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Postby riversandlakes » Tue, 22 Aug 2006 10:46 am

There isn't enough land here for a castle.

Hearst Castle - now THAT'S a castle with LAND!
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Re: Living Standard of Singapore.

Postby Loops » Tue, 22 Aug 2006 12:24 pm

looking888 wrote:(I have posted the same message in another forums).

I check out the condos in Singapore. The District 11 has many luxurious condos. They on Commonwealth and Dunearn. Some nice condos are La Suisse and Arcadia Garden. The ones of La Suisse cost more than 1 million SG dollars, but their sizes are suitable for Americans who like relatively large living spaces.

I wonder whether average Singaporeans themselves could afford this kind of luxurious condos. How many years they have to work in order to save so much money for housing? Most Westerners, unless their status is at least the upper middle class, will not be able to afford a condo of La Suisse.

I also would like to know the real standard of living of Singaporeans. I have been to Norway, which has the highest living standard in the world with a GDP of US$50000.


you should talk to some Singaporeans if you want to know this. there are loads of boards like this in Singapore which have many more Singaporeans who visit than this one. There are Singaporeans who post here but with the the title being 'Singapore Expats', you're more likely to get a foreigner answering your question.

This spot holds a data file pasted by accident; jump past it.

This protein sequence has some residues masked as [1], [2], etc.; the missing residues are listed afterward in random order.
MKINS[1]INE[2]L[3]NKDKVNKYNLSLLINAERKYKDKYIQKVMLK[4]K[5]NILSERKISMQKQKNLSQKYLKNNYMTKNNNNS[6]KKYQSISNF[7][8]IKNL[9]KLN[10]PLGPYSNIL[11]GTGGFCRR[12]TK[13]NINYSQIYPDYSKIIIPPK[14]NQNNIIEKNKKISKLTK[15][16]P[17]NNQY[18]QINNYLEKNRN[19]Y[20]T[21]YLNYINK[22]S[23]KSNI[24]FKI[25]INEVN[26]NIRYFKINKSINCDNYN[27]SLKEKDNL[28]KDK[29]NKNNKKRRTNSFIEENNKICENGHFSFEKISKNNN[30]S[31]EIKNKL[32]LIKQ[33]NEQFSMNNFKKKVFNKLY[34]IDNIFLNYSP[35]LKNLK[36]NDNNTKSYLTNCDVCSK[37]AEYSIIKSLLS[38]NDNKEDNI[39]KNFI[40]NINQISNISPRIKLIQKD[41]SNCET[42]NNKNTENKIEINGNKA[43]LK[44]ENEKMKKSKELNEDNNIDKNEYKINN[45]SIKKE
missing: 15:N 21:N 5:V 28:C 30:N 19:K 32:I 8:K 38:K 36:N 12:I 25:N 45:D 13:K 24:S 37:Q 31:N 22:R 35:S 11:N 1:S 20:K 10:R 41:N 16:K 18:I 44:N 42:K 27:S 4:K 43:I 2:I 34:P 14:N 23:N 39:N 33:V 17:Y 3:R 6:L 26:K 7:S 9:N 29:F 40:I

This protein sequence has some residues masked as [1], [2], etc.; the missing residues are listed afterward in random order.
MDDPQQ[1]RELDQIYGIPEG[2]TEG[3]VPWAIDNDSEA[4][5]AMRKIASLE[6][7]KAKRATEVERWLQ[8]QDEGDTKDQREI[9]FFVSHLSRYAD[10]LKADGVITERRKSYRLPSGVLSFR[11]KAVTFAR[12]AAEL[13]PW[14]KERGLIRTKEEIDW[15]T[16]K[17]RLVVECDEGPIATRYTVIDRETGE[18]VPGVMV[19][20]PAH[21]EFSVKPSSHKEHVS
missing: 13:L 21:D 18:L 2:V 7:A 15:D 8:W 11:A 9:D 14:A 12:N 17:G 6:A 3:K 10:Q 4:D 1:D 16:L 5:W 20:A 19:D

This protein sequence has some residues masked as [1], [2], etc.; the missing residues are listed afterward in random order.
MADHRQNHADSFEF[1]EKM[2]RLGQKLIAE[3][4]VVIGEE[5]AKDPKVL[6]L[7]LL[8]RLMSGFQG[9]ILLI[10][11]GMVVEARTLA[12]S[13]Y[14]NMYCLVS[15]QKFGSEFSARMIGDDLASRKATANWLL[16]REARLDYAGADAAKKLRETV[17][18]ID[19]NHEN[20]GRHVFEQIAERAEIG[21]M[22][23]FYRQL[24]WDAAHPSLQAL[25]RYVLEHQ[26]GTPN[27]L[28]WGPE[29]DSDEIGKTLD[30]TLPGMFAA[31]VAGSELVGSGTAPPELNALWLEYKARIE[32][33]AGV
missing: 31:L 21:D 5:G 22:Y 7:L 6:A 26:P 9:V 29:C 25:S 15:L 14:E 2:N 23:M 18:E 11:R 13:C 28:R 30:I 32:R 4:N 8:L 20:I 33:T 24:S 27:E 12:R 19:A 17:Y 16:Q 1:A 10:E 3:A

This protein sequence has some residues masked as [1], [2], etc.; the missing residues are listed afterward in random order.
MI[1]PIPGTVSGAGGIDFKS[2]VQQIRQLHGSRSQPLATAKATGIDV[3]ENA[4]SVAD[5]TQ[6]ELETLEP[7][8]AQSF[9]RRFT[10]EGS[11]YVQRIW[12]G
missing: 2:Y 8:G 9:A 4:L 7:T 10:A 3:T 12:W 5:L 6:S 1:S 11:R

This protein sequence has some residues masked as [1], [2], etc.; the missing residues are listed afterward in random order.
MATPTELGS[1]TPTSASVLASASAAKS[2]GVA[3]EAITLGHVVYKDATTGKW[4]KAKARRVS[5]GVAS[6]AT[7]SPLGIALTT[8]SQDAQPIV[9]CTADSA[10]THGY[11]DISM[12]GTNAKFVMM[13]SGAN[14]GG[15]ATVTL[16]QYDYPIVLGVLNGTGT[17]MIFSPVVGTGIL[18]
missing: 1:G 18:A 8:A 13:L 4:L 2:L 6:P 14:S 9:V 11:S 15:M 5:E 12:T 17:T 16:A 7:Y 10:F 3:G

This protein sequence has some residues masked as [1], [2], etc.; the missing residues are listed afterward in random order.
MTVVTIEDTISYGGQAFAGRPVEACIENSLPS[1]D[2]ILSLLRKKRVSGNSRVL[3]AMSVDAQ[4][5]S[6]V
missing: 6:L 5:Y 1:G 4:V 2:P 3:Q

I'm a foreigner and I'll attempt to answer it, but I don't really know (not being Singaporean!). But yes, what Strong Eagle said, there are loads of Singaporean people who live in these big expensive condos and houses. I couldn't afford one, and I couldn't afford something similar back home. Not all expats are rich, not all Singaporeans are poor.

Loads of Singaporeans go to university, so it stands to reason that they'll get a decent job at the end of it, so I'm not really surprised that there are so many who can afford enormous houses and 3 or 4 cars.

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Re: Living Standard of Singapore.

Postby ksl » Thu, 24 Aug 2006 1:37 am

looking888 wrote:(I have posted the same message in another forums).

I check out the condos in Singapore. The District 11 has many luxurious condos. They on Commonwealth and Dunearn. Some nice condos are La Suisse and Arcadia Garden. The ones of La Suisse cost more than 1 million SG dollars, but their sizes are suitable for Americans who like relatively large living spaces.

I wonder whether average Singaporeans themselves could afford this kind of luxurious condos. How many years they have to work in order to save so much money for housing? Most Westerners, unless their status is at least the upper middle class, will not be able to afford a condo of La Suisse.

I also would like to know the real standard of living of Singaporeans. I have been to Norway, which has the highest living standard in the world with a GDP of US$50000.


https://www.cia.gov/cia/publications/fa ... os/sn.html anyone can play around with statistic


Labour force of Singapore, Norway and Denmark are quite close to eachother, GDP 28000$ Sing, Norway 43000$ Denmark 34000$